- Retrieve and organise information effectively.
- Use effectively personal planning and project management skills.
- Work effectively under pressure (time pressure, limited resources, etc) as independent and pragmatic learners.
- Problem-solve by clarifying questions, considering alternative solutions, making critical judgements, and evaluating outcomes.
- Reason scientifically and demonstrate the relationship between theory and evidence.
- Understand and investigate the role of brain function in all human behaviour and experience.
- Comprehend and use psychological data effectively, demonstrating a systematic knowledge of the application and limitations of various research paradigms and techniques.
- Employ evidence-based reasoning and examine practical, theoretical and ethical issues associated with the use of different methodologies, paradigms and methods of analysis in psychology.
- Be aware of ethical principles and approval procedures.
Talis Reading listhttp://readinglists.bangor.ac.uk/modules/ppp-2013.html
Courses including this module
Compulsory in courses:
- LC31: BA Criminology & Crim Justice & Psychology (with Int Exp) year 2 (BA/CCJPIE)
- MC98: BA Criminology/Psychology year 2 (BA/CRP)
- X319: BA Childhood and Youth Studies and Psychology year 2 (BA/CYP)
- CQ83: BA English Language & Psychology year 2 (BA/ELPSY)
- Q1C8: BA Linguistics and Psychology year 2 (BA/LP)
- CL83: BA Sociology/Psychology year 2 (BA/PS)
- CL84: BA Social Policy/Psychology year 2 (BA/SPP)
- CL85: BA Social Policy & Psychology with International Experience year 2 (BA/SPPIE)
- C80B: BSc Psychology (Bangor Uni Intl Coll) year 2 (BSC/BICPS)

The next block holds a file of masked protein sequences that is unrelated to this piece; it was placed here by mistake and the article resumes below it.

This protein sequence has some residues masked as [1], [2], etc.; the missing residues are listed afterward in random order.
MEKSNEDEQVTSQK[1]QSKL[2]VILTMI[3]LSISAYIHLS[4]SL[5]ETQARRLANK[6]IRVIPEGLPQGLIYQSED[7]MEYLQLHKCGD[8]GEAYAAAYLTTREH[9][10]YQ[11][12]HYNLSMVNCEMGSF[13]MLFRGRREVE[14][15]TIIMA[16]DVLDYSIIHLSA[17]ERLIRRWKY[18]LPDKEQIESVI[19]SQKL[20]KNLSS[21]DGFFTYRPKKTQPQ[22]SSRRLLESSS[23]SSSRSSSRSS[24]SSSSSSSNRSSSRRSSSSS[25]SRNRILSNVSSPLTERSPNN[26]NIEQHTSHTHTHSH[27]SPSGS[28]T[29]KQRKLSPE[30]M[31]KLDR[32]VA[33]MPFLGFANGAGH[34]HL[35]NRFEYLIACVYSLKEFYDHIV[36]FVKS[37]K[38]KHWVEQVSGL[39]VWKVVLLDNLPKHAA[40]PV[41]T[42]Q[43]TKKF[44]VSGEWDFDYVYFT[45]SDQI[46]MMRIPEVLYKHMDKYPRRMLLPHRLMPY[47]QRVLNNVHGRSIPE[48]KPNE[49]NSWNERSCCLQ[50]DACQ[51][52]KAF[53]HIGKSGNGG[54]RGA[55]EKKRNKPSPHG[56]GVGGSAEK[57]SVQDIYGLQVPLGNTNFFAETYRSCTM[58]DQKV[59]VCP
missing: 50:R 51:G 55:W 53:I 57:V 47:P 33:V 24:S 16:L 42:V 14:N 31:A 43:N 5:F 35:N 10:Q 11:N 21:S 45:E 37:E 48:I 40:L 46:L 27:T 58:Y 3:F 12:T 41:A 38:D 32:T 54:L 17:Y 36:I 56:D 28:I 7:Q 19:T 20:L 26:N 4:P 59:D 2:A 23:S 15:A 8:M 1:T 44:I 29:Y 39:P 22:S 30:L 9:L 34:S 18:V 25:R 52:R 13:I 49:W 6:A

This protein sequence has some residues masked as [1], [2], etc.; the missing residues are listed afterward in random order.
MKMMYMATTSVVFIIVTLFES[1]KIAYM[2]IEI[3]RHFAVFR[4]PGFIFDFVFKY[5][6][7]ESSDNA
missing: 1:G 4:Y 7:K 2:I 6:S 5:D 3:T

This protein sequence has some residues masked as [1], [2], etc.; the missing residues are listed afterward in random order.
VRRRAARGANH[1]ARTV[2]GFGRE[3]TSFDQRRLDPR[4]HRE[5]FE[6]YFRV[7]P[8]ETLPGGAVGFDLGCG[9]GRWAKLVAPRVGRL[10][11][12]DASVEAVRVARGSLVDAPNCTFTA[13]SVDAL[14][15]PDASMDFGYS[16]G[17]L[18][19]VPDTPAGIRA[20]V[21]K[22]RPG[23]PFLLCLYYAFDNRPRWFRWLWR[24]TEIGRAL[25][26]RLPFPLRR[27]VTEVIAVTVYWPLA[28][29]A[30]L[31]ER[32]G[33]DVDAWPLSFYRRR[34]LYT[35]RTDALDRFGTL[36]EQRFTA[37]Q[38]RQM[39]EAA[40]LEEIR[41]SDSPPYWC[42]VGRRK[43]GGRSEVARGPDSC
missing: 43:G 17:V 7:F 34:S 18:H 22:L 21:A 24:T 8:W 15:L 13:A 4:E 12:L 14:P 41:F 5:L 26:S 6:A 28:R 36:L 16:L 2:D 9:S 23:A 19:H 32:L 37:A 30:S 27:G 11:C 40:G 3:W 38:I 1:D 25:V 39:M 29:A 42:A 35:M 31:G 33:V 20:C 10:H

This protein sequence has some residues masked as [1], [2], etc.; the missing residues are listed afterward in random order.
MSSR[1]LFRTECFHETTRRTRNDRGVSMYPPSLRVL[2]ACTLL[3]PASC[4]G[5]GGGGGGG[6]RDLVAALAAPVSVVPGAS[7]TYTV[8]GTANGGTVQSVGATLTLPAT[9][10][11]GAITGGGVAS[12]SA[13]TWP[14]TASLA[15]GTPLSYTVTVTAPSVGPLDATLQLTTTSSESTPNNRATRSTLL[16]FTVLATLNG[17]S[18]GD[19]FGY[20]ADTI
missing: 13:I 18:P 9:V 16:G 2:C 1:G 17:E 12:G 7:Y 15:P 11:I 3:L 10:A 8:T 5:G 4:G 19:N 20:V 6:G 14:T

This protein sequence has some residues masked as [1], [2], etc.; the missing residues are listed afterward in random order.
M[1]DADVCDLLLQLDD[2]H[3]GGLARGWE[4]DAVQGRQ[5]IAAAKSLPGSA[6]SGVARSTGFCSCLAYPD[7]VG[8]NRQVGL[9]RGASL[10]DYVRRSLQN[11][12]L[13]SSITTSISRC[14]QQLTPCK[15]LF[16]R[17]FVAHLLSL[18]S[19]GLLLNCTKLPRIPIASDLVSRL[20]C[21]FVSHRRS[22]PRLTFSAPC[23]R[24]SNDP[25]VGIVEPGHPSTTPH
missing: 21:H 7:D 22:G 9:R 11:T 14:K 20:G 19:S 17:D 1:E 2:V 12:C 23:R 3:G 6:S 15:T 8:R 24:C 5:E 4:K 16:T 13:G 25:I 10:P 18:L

- C880: BSC Psych with Cl & Hlth Psych year 2 (BSC/PHS)
- C88B: BSc Psychology w Clin & Health Psy (4yr with Incorp Found) year 3 (BSC/PHS1)
- 8X44: BSc Psychology with Clinical & Health Psychology (Int Exp) year 2 (BSC/PHSIE)
- C88P: BSc Psychology with Clinical & Health Psy with Placement Yr year 2 (BSC/PHSP)
- C804: BSc Psychology (with International Experience) year 2 (BSC/PIE)
- C800: BSC Psychology year 2 (BSC/PS)
- C81B: BSc Psychology (4 year with Incorporated Foundation) year 3 (BSC/PS1)
- C80F: BSc Psychology year 3 (BSC/PSF)
- C80P: BSc Psychology with Placement Year year 2 (BSC/PSP)
- C813: BSc Psychology with Forensic Psychology year 2 (BSC/PSYFP)
- C84B: BSc Psychology with Forensic Psych (4 yr with Incorp Foundn) year 3 (BSC/PSYFP1)
- C81P: BSc Psychology with Forensic Psychology with Placement Year year 2 (BSC/PSYFPP)
- C801: BSC Psychol w Neuropsychol year 2 (BSC/PSYN)
- C83B: BSc Psychology with Neuropsychology (4yr with Incorp Found) year 3 (BSC/PSYN1)
- C809: BSc Psychology with Neuropsy (with International Experience) year 2 (BSC/PSYNIE)
- C84P: BSc Psychology with Neuropsychology with Placement Year year 2 (BSC/PSYNP)
- C681: BSc Sport & Exercise Psychology w International Experience year 2 (BSC/SEPIE)
- C680: BSc Sport and Exercise Psychology year 2 (BSC/SEXP)
- C68P: BSc Sport and Exercise Psychology with Placement Year year 2 (BSC/SEXPP)